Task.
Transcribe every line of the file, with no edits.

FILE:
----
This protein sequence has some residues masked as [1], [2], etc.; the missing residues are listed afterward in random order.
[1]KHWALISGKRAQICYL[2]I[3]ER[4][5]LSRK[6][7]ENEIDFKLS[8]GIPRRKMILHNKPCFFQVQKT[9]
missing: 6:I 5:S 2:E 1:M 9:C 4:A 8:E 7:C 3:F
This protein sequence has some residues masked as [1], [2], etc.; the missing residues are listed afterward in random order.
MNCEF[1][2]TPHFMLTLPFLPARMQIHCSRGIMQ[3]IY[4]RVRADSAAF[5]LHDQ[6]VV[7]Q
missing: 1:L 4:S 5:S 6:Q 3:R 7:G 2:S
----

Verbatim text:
This protein sequence has some residues masked as [1], [2], etc.; the missing residues are listed afterward in random order.
[1]KHWALISGKRAQICYL[2]I[3]ER[4][5]LSRK[6][7]ENEIDFKLS[8]GIPRRKMILHNKPCFFQVQKT[9]
missing: 6:I 5:S 2:E 1:M 9:C 4:A 8:E 7:C 3:F
This protein sequence has some residues masked as [1], [2], etc.; the missing residues are listed afterward in random order.
MNCEF[1][2]TPHFMLTLPFLPARMQIHCSRGIMQ[3]IY[4]RVRADSAAF[5]LHDQ[6]VV[7]Q
missing: 1:L 4:S 5:S 6:Q 3:R 7:G 2:S